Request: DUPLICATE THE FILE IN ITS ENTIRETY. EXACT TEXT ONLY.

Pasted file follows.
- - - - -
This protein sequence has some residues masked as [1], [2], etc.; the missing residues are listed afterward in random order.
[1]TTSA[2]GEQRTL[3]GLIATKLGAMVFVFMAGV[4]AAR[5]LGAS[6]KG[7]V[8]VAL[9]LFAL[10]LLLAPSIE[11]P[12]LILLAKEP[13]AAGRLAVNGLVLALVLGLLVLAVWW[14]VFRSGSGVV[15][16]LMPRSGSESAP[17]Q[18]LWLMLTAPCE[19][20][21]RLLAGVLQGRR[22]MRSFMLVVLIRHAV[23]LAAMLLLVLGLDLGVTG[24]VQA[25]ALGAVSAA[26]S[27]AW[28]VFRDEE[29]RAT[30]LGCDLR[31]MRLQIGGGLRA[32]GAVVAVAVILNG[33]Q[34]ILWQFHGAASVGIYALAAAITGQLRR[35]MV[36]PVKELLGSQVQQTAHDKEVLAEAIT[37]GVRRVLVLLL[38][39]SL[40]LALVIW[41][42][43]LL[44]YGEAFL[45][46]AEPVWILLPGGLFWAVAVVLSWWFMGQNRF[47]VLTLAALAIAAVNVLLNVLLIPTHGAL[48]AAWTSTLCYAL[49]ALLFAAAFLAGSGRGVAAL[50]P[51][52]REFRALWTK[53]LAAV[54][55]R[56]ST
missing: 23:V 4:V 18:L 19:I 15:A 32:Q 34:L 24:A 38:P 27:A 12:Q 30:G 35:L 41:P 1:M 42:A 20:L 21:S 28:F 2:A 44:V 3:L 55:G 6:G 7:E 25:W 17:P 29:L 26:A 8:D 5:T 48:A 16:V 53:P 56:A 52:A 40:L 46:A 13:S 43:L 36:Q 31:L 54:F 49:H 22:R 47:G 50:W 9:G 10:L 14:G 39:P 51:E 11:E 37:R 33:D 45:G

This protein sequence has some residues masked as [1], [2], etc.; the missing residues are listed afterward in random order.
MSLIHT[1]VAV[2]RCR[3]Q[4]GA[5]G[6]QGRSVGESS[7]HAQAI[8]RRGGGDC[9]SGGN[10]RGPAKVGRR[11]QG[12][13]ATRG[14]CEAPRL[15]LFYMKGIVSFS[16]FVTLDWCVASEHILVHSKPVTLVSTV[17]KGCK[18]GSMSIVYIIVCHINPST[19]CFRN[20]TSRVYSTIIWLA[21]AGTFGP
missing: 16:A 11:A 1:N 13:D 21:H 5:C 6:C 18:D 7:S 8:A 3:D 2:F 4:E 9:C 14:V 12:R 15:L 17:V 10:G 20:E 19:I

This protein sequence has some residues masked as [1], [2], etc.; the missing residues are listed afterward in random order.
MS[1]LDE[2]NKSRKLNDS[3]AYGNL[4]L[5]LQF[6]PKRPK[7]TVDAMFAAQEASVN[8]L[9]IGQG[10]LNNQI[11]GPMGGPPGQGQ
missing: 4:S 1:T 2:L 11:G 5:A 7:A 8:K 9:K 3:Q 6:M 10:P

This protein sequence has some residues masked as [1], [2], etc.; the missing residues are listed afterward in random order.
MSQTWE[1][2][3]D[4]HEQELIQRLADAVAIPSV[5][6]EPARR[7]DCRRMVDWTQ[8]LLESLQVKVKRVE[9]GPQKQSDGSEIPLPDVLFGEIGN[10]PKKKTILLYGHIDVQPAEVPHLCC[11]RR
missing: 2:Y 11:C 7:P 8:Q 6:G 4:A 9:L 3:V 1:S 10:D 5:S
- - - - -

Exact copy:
This protein sequence has some residues masked as [1], [2], etc.; the missing residues are listed afterward in random order.
[1]TTSA[2]GEQRTL[3]GLIATKLGAMVFVFMAGV[4]AAR[5]LGAS[6]KG[7]V[8]VAL[9]LFAL[10]LLLAPSIE[11]P[12]LILLAKEP[13]AAGRLAVNGLVLALVLGLLVLAVWW[14]VFRSGSGVV[15][16]LMPRSGSESAP[17]Q[18]LWLMLTAPCE[19][20][21]RLLAGVLQGRR[22]MRSFMLVVLIRHAV[23]LAAMLLLVLGLDLGVTG[24]VQA[25]ALGAVSAA[26]S[27]AW[28]VFRDEE[29]RAT[30]LGCDLR[31]MRLQIGGGLRA[32]GAVVAVAVILNG[33]Q[34]ILWQFHGAASVGIYALAAAITGQLRR[35]MV[36]PVKELLGSQVQQTAHDKEVLAEAIT[37]GVRRVLVLLL[38][39]SL[40]LALVIW[41][42][43]LL[44]YGEAFL[45][46]AEPVWILLPGGLFWAVAVVLSWWFMGQNRF[47]VLTLAALAIAAVNVLLNVLLIPTHGAL[48]AAWTSTLCYAL[49]ALLFAAAFLAGSGRGVAAL[50]P[51][52]REFRALWTK[53]LAAV[54][55]R[56]ST
missing: 23:V 4:V 18:L 19:I 15:A 32:Q 34:L 24:A 38:P 27:A 12:Q 30:G 35:L 41:P 1:M 42:A 20:L 21:S 28:F 2:A 44:V 3:L 55:G 6:G 7:E 25:W 17:P 29:L 26:A 8:D 5:T 48:A 16:V 53:P 56:A 52:A 40:L 46:A 13:S 43:L 36:Q 31:L 54:F 49:H 22:R 47:G 50:W 9:G 10:L 14:G 39:P 51:E 11:E 37:R 33:D 45:G

This protein sequence has some residues masked as [1], [2], etc.; the missing residues are listed afterward in random order.
MSLIHT[1]VAV[2]RCR[3]Q[4]GA[5]G[6]QGRSVGESS[7]HAQAI[8]RRGGGDC[9]SGGN[10]RGPAKVGRR[11]QG[12][13]ATRG[14]CEAPRL[15]LFYMKGIVSFS[16]FVTLDWCVASEHILVHSKPVTLVSTV[17]KGCK[18]GSMSIVYIIVCHINPST[19]CFRN[20]TSRVYSTIIWLA[21]AGTFGP
missing: 16:A 11:A 1:N 13:D 21:H 5:C 6:C 18:D 7:S 8:A 3:D 2:F 4:E 9:C 14:V 12:R 15:L 17:V 10:G 20:E 19:I

This protein sequence has some residues masked as [1], [2], etc.; the missing residues are listed afterward in random order.
MS[1]LDE[2]NKSRKLNDS[3]AYGNL[4]L[5]LQF[6]PKRPK[7]TVDAMFAAQEASVN[8]L[9]IGQG[10]LNNQI[11]GPMGGPPGQGQ
missing: 4:S 1:T 2:L 11:G 5:A 7:A 8:K 9:K 3:Q 6:M 10:P

This protein sequence has some residues masked as [1], [2], etc.; the missing residues are listed afterward in random order.
MSQTWE[1][2][3]D[4]HEQELIQRLADAVAIPSV[5][6]EPARR[7]DCRRMVDWTQ[8]LLESLQVKVKRVE[9]GPQKQSDGSEIPLPDVLFGEIGN[10]PKKKTILLYGHIDVQPAEVPHLCC[11]RR
missing: 2:Y 11:C 7:P 8:Q 6:G 4:A 9:L 3:V 1:S 10:D 5:S